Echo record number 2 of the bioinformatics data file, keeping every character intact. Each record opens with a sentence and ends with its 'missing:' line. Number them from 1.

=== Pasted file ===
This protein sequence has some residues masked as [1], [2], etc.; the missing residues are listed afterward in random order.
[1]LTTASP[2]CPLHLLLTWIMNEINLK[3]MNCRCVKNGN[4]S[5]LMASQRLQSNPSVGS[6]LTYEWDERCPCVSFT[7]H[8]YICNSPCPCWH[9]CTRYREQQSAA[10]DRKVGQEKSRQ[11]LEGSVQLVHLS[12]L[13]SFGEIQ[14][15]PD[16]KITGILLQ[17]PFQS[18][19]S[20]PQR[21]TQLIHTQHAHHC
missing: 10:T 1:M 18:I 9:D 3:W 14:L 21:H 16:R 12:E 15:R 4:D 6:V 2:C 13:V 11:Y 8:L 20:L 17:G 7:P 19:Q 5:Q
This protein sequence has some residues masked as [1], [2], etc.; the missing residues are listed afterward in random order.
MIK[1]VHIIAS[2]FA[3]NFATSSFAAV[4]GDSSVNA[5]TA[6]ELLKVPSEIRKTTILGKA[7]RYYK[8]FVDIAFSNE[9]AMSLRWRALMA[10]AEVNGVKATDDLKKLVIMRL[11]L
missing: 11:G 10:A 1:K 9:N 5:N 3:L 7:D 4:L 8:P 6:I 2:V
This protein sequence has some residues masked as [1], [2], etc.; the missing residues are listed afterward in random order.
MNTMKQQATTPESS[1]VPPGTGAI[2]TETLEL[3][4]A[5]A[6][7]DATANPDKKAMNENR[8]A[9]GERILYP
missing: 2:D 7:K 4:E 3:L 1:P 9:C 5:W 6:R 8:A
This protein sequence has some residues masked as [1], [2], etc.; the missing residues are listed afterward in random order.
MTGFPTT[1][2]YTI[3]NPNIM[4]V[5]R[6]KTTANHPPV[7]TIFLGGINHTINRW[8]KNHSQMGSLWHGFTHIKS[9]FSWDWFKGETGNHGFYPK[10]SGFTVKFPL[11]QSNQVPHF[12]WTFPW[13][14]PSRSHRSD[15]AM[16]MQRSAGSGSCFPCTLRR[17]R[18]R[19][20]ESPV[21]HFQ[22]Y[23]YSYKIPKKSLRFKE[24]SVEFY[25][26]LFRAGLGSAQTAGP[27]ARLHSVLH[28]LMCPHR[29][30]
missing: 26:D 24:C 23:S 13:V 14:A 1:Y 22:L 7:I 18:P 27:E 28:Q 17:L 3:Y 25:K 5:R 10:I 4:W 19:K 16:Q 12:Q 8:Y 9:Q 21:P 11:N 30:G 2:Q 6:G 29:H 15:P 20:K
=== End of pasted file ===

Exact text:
This protein sequence has some residues masked as [1], [2], etc.; the missing residues are listed afterward in random order.
MIK[1]VHIIAS[2]FA[3]NFATSSFAAV[4]GDSSVNA[5]TA[6]ELLKVPSEIRKTTILGKA[7]RYYK[8]FVDIAFSNE[9]AMSLRWRALMA[10]AEVNGVKATDDLKKLVIMRL[11]L
missing: 11:G 10:A 1:K 9:N 5:N 3:L 7:D 4:L 8:P 6:I 2:V